An end to the cover letter blues
24 Nov 2015
With personal profiles on Linkedin, Twitter and Facebook, you’d be forgiven for thinking the good old cover letter is a thing of the past, but they are now more important than ever.
When putting an application together, always remember the 30 second rule. On average, employers spend 30 seconds looking at each job application, and with CVs becoming increasingly similar in style and content, they are looking more closely at cover letters to select stand-out candidates.
Your cover note is your chance to stand out and put across additional points that you couldn’t put on your CV. It’s also a chance for your personality to shine through, something employers really want to see.
If you’re specifically looking for a part time or flexible role, only mention this if the job you’re applying for has been advertised as such. Otherwise, wait until you get a job offer and then negotiate hours.
We’ve put together some key tips to help you create the cover letter you need for interview success.
Start it all with a call
If you have any initial questions about the role, or you need contact details, don’t be afraid to pick up the phone and call the employer. It shows that you are confident, motivated and interested in the job.
Don’t be generic
Get to know the organisation and the job spec. A one-size-fits-all letter will be dismissed by an employer as too broad. Instead, tailor each letter and think specifically about what you can bring to that company, and why you are the best person for that role.
Tell a story
Your letter should have a structure. To help with this, you may want to think about the story-telling format and have a beginning, middle and end. For example:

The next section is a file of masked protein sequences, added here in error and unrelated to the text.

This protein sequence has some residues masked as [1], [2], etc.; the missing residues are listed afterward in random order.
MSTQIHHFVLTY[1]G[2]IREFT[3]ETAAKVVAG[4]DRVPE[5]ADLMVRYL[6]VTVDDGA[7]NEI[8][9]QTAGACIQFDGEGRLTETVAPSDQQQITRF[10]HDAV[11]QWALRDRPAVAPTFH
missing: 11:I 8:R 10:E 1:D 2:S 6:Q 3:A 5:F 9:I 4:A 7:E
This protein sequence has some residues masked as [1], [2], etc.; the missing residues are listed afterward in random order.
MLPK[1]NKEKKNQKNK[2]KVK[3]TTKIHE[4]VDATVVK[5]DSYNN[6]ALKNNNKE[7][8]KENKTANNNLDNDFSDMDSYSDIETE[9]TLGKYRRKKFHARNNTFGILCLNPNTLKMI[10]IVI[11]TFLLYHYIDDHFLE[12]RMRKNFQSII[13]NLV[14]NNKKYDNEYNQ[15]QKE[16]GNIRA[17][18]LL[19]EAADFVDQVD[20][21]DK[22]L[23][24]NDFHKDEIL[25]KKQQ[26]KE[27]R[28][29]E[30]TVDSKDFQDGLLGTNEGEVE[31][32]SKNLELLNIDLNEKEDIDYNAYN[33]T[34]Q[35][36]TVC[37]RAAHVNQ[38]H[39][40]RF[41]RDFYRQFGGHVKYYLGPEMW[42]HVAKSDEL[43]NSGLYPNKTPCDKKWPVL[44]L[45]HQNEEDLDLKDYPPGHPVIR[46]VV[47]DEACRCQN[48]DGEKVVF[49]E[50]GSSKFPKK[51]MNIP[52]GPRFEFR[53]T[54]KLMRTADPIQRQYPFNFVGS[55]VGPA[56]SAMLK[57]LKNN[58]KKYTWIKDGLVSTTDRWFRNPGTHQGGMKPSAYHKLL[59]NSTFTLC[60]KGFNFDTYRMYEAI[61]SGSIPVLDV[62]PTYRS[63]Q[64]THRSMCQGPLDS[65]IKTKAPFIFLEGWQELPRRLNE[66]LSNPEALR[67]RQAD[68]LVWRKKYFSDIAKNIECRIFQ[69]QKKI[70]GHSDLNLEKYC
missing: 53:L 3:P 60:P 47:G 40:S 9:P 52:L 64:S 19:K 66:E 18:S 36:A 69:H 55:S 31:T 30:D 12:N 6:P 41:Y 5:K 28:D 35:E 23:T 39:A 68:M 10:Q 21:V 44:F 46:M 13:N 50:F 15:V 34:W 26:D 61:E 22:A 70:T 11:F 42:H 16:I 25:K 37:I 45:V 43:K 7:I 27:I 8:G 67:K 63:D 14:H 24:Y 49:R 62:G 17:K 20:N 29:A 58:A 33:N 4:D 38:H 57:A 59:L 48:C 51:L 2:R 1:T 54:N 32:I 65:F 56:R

- Who you are and the role you are applying for. If you spoke directly to the person responsible for applications when you made your initial call, then do mention this.
- Explain why you’re a good match for the job.
- Explain why you are applying for that role and make clear what skills or qualifications make you the best person for the job
- Briefly outline why you are interested in working for the employer. If possible, reveal some knowledge of the organisation.
- Brand ‘You’ time. This is your chance to sell yourself and outline what you can bring to the job. Remember, there could be hundreds of candidates applying for that role, so don’t be afraid to stand out.
- Demonstrate relevant skills, experience and qualifications. If you are answering an advert or have a job description, be sure to address the key requirements the employer stipulates, and use the same keywords.
- Refer, briefly, to your achievements that are relevant to the job and give specific evidence where possible.
- Reiterate why you are the best fit and interested in the role.
Don’t write a novel
One page, A4, is more than enough. Although your letter is your chance to shine, it pays to be selective and stick to the most relevant points for that specific job. Remember the 30 second rule.
Don’t send your letter as an attachment
Your letter should form the content of your application email or cover message if applying through a job site - put it front and centre for the employer. Otherwise, there is a risk they won’t see, or have time to open the attachment. Never forget the 30 second rule when putting together your cover letter - Be clear, concise and to-the-point.